Meet the LA singer-songwriter exploring themes of racial tension and sexual harassment in her soulful pop.

LA singer-songwriter Jensen McRae
LA singer-songwriter Jensen McRae

“wordgirl, crybaby, village idiot” is the self-coined description that Jensen McRae uses to introduce herself on Instagram; and while we can’t say much for the latter two, the first is instantly clear from the heartfelt lyrical depth which pours from the music of the LA-hailed singer-songwriter.

McRae forcefully explores themes of racial tension, sexual harassment and assault, bolstering the artist’s impactful and soulful pop, which she describes artfully as “Tracy Chapman writing music for Adele while studying for the vocab section of the SAT.” How can we not stan?

We caught up with the musician and talked early inspirations, hard-hitting topics and dream collaborations…

When did you first realise you wanted to make music?
I’ve been singing and writing poems for as long as I can remember, and when I was a kid people asked me what I wanted to be when I grow up, the answer was always “singer.”

Who did you grow up listening to?
My parents played me a lot of great singer-songwriters, so James Taylor, Alicia Keys, Stevie Wonder, Carole King. But me and my mom also had (and continue to have) an affinity for pop music, so a lot of 2000s pop – Justin Timberlake and Christina Aguilera come to my mind.

How would you describe the genre of your music?
If I were to get technical, I would probably call it “folk alternative pop.” But I recently described it as “Tracy Chapman writing music for Adele while studying for the vocab section of the SAT,” which is not a genre but is an accurate description.

Where do you get your inspirations from?
I journal a lot, pretty much every day, processing my feelings and writing about current events. So I often lift lines directly from those journal entries to write. But sometimes I’ll write music from the perspective of other people in my life, or about the plots of films or books I like. So it can really come from anywhere.

Who do you make music for?
I try to make music for hypersensitive people, because I am a hypersensitive person. My music tends to speak to people who are observant and opinionated and emotional, because I touch on controversial topics and tend to inject a lot of personal detail into my writing.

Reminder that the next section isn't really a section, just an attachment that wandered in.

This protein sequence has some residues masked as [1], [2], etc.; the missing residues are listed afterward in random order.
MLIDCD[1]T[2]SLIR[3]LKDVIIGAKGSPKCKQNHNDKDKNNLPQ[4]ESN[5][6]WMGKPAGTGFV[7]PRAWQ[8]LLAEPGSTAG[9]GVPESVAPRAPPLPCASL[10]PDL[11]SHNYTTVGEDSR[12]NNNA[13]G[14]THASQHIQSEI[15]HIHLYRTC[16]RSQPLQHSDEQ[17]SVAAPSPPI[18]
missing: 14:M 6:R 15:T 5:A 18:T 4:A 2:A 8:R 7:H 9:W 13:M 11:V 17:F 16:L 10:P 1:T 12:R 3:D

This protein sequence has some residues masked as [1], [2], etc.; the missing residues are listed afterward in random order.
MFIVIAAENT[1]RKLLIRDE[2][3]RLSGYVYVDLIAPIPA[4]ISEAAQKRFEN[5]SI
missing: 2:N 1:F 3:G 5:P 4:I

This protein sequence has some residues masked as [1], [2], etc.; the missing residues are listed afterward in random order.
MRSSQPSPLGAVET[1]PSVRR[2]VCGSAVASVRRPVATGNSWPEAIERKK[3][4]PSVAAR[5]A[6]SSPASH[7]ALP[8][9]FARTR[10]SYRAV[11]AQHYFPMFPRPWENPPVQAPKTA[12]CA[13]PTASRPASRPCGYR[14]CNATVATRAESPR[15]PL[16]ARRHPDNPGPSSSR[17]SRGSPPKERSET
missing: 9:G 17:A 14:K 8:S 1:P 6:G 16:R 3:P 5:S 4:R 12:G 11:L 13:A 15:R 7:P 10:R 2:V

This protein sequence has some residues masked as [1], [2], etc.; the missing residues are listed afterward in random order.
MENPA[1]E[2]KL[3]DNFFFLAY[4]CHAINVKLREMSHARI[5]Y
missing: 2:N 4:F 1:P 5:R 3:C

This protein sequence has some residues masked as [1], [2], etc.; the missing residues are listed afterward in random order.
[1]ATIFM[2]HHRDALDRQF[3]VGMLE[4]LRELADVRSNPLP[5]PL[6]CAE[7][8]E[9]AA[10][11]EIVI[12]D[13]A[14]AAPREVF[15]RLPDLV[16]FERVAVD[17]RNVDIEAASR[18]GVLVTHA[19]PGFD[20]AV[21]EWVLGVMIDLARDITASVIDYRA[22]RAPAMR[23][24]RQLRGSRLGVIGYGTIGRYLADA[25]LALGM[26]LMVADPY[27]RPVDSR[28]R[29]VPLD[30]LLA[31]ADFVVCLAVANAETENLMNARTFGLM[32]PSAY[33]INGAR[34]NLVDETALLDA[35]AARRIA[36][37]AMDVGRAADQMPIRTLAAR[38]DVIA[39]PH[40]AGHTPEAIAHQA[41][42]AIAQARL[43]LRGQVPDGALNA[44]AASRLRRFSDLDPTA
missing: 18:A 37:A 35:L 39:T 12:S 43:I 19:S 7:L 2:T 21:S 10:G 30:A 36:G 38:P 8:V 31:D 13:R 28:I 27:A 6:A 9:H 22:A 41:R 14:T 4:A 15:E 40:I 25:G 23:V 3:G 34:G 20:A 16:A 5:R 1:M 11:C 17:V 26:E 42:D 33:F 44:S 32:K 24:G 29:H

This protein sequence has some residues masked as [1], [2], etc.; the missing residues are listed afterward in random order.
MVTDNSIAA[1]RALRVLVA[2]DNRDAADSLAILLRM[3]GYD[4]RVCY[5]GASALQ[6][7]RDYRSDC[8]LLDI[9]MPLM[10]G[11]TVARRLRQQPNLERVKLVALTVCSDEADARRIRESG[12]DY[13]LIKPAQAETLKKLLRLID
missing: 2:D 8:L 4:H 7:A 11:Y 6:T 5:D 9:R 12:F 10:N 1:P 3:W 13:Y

Your music delves into hard-hitting topics such as race or gender – does it ever scare you exploring topics so personal to you?
It only ever scares me in hindsight. Like with my single that just came out, “Wolves,” while I was writing it, I didn’t feel like I was doing anything particularly vulnerable in real time. But listening to it now, and reading the responses that people have been having to it, I get a little overwhelmed. The only song that I was afraid of having written before anyone ever heard it was my first single, “White Boy.” I didn’t think I would ever play it live. But of course it was totally rewarding and worth it to have it out in the world.

What’s the best piece of feedback you’ve ever had on your music?
A couple of people have told me I’m their favourite voice, which is obviously an insanely huge honour and compliment. And whenever I get compared to people like Joni Mitchell or Tracy Chapman, it’s a huge honour.

Who would you love to collaborate with?
Probably my dream collab would be Kendrick Lamar. He is just such a poet, and I’m completely awestruck by his pen. I’d also love to work with Chance; I’m really interested in working with rappers, just because it’s a genre with which I have zero facility but so much fascination. And in terms of other writers, everyone who knows me is probably tired of hearing it, but the top of the list is Kevin Garrett and Sara Bareilles and Phoebe Bridgers. Also, like, Corinne Bailey Rae or Moses Sumney or Frank Ocean. But Frank is so mysterious! And I am such a comically open book!

What’s next for you/What are you excited about?
I’ve got a video on the way for “Wolves” – due out March 4th, plus another single   and then an album after that. I’m just really excited that my music is reaching an audience. I’ve been writing really seriously since I was 16, and in that time I’ve played dozens of shows with no people in the audience, or put up songs on Soundcloud that got a maybe a thousand plays in, like, a year. So the fact that now I have this incredible team forming around me, and people are actively seeking out my music and putting it on their playlists and coming to my shows, is remarkable. Plus pretty much every comment or DM I receive is incredibly articulate and thoughtful and analytical. Like I don’t have a huge fanbase yet, but the one I’m building is all really smart and generous people. I’m very, very excited about that.


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